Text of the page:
Climate Shock: It's Not Over 'til the Fat Tail Zings
Grantham Research Institute public lecture
Gernot Wagner, lead senior economist at the Environmental Defense Fund and Adjunct Associate Professor of International and Public Affairs at the Columbia School of International and Public Affairs, discussed his book “Climate Shock” co-authored with Martin Weitzman.
If you had a 10 percent chance of having a fatal car accident, you’d take necessary precautions. If your finances had a 10 percent chance of suffering a severe loss, you’d re-evaluate your assets. So if we know the world is warming and there’s a 10 percent chance this might eventually lead to a catastrophe beyond anything we could imagine, why aren’t we doing more about climate change right now? We insure our lives against an uncertain future—why not our planet?
Climate Shock explores in lively, clear terms the likely repercussions of a hotter planet, drawing and expanding from work previously unavailable to general audiences. What we know about climate change is alarming enough—Climate Shock helps readers zero in on the unknown risks that may yet dwarf all else. It also shows how the economic forces that make sensible climate policies difficult to enact can make radical would-be fixes like geoengineering all the more probable.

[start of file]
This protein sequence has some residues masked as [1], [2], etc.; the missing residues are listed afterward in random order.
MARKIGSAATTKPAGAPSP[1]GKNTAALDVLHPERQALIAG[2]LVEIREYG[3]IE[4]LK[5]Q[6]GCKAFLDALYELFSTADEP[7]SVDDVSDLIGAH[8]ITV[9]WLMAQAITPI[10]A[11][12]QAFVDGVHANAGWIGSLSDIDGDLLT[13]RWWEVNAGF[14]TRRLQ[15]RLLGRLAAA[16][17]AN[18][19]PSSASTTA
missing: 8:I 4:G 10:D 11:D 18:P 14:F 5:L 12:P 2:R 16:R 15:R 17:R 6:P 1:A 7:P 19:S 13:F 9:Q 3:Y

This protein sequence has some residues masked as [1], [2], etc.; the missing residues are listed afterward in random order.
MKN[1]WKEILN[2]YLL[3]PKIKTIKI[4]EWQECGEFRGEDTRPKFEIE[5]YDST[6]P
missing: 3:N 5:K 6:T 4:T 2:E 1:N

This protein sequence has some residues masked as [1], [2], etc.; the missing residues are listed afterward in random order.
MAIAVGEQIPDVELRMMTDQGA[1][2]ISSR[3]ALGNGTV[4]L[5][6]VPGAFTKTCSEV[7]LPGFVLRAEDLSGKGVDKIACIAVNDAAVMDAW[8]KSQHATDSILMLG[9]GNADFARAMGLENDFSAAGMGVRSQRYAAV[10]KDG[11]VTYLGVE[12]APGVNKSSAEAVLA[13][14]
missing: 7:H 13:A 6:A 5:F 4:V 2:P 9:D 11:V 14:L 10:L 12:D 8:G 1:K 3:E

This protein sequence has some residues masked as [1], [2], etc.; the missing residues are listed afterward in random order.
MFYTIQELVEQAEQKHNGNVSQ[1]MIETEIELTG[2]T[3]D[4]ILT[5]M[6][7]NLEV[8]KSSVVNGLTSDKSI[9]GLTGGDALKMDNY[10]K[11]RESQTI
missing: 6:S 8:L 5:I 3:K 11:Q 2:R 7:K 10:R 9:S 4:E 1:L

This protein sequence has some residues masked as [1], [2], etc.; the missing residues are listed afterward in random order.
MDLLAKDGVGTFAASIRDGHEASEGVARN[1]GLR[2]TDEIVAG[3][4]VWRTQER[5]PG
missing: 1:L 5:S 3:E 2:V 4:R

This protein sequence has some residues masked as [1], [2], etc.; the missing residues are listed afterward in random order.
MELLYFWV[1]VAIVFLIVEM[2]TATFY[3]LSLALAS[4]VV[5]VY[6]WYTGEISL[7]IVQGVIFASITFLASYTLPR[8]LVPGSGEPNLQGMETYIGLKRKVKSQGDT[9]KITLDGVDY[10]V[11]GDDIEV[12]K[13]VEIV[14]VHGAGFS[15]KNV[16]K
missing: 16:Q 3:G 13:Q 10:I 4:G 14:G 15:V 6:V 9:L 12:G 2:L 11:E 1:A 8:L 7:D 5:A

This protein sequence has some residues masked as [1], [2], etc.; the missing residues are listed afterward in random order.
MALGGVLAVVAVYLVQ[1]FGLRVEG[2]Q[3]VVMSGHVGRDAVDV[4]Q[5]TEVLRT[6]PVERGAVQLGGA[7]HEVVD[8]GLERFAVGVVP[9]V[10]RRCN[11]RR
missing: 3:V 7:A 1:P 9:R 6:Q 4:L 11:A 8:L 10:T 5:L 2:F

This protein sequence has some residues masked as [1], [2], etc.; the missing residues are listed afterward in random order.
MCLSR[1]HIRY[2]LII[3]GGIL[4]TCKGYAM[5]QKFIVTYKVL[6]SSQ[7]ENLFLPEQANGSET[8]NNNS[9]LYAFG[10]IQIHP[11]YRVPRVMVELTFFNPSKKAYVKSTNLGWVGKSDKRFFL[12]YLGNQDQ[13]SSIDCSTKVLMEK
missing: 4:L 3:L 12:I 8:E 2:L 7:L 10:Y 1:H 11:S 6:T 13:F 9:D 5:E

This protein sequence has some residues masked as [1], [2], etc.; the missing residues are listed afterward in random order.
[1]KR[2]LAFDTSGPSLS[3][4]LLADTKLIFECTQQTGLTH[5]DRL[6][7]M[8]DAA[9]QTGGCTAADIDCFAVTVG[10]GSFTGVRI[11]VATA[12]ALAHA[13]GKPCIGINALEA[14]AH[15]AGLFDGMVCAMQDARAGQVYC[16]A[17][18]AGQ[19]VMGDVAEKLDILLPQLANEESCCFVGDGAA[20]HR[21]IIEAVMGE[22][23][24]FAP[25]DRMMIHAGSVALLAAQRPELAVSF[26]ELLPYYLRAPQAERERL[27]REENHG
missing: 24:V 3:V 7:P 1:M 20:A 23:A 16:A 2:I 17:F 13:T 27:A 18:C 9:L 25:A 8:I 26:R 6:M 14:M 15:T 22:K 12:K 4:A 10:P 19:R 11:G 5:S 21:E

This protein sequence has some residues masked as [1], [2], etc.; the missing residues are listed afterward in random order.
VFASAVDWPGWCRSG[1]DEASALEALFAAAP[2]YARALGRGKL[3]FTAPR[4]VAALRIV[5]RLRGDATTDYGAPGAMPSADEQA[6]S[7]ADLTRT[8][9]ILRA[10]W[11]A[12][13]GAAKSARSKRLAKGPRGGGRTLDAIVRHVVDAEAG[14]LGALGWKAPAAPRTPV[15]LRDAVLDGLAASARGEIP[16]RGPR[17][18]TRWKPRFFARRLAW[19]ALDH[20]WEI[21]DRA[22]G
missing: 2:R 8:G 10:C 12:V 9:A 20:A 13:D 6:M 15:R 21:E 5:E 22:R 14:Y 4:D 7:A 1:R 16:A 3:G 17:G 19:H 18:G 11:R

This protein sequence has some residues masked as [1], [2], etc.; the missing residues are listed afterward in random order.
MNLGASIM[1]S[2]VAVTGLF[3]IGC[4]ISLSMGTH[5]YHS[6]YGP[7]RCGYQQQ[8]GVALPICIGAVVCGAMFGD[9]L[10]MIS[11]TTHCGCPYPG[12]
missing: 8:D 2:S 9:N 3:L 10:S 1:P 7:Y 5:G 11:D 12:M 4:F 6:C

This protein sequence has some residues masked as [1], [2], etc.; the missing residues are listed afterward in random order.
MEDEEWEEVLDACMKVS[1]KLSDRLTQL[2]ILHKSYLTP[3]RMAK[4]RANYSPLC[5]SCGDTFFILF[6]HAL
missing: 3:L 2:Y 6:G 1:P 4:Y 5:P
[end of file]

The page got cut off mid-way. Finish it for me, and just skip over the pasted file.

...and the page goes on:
Demonstrating that climate change can and needs to be dealt with—and what could happen if we don’t—Climate Shock is an authoritative call to arms for tackling the defining environmental and public policy issue of our time.
For further details on Gernot’s new book, Climate Shock, please click here.
Gernot Wagner is the lead senior economist at the Environmental Defense Fund and Adjunct Associate Professor of International and Public Affairs at the Columbia School of International and Public Affairs. He previously worked for the Boston Consulting Group and wrote for the editorial board of the Financial Times in London as a Peter Martin Fellow, where he covered economics, energy, and the environment. He holds a Ph.D. in political economy and government from Harvard University and a master’s degree in economics from Stanford. He is a research associate at Harvard’s Kennedy School of Government and a term member of the Council on Foreign Relations.